Vegetable and Fruit Acceptance during Infancy: Impact of Ontogeny, Genetics, and Early Experiences

Adv Nutr. 2016 Jan 15;7(1):211S-219S. doi: 10.3945/an.115.008649. Print 2016 Jan.


Many of the chronic illnesses that plague modern society derive in large part from poor food choices. Thus, it is not surprising that the Dietary Guidelines for Americans, aimed at the population ≥2 y of age, recommends limiting consumption of salt, fat, and simple sugars, all of which have sensory properties that we humans find particularly palatable, and increasing the variety and contribution of fruits and vegetables in the diet, to promote health and prevent disease. Similar recommendations may soon be targeted at even younger Americans: the B-24 Project, led by the US Department of Health and Human Services and the USDA, is currently evaluating evidence to include infants and children from birth to 2 y of age in the dietary guidelines. This article reviews the underinvestigated behavioral phenomena surrounding how to introduce vegetables and fruits into infants' diets, for which there is much medical lore but, to our knowledge, little evidence-based research. Because the chemical senses are the major determinants of whether young children will accept a food (e.g., they eat only what they like), these senses take on even greater importance in understanding the bases for food choices in children. We focus on early life, in contrast with many other studies that attempt to modify food habits in older children and thus may miss sensitive periods that modulate long-term acceptance. Our review also takes into consideration ontogeny and sources of individual differences in taste perception, in particular, the role of genetic variation in bitter taste perception.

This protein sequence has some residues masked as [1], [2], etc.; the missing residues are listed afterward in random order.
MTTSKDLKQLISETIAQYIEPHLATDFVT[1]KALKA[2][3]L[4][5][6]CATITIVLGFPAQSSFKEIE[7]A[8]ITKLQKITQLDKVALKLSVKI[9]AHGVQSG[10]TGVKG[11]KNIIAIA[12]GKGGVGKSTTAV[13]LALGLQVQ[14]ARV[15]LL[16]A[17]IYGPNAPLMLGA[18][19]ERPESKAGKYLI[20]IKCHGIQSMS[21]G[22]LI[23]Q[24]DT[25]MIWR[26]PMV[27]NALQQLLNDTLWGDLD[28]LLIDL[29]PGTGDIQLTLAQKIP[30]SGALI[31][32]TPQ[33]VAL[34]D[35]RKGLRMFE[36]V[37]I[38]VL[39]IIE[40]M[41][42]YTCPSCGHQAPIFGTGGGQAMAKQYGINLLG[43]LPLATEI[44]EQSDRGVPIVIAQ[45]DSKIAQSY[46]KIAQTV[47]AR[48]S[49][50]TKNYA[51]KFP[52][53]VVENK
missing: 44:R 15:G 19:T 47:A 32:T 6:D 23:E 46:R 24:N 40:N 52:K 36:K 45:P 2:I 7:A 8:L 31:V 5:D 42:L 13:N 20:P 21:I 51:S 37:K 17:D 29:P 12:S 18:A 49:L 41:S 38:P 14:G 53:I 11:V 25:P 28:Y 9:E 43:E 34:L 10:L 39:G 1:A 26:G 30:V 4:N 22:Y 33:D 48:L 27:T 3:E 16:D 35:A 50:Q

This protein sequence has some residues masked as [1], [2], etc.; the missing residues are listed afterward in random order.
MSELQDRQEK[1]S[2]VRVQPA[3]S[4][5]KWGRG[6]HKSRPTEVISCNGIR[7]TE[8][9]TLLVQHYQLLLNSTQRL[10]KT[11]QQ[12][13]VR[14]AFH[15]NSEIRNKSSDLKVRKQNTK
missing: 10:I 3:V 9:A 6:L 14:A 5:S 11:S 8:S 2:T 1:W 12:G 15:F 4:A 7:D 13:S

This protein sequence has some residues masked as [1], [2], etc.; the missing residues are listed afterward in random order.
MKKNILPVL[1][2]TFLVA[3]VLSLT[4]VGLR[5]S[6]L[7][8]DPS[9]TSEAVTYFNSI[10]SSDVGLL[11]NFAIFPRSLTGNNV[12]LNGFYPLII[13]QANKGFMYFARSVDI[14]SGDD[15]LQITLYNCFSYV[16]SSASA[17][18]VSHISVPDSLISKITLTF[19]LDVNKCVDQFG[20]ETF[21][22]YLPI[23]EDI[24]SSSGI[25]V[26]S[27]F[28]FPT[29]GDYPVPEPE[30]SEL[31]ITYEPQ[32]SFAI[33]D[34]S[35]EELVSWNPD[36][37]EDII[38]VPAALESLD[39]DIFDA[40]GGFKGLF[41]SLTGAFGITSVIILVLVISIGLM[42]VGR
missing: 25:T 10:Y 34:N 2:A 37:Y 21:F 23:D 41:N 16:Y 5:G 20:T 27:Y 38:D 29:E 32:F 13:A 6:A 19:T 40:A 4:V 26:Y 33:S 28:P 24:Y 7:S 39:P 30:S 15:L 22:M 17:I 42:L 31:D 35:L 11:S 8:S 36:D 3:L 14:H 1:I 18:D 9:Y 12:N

Keywords: breastfeeding; diet; eating behavior; fruits; infant feeding; infants; repeated exposure; taste; variety; vegetables.

Publication types

  • Research Support, N.I.H., Extramural
  • Review

MeSH terms

  • Child Development*
  • Diet* / standards
  • Feeding Behavior
  • Food Preferences*
  • Fruit*
  • Humans
  • Infant
  • Infant Behavior
  • Infant Nutritional Physiological Phenomena*
  • Taste* / genetics
  • United States
  • Vegetables*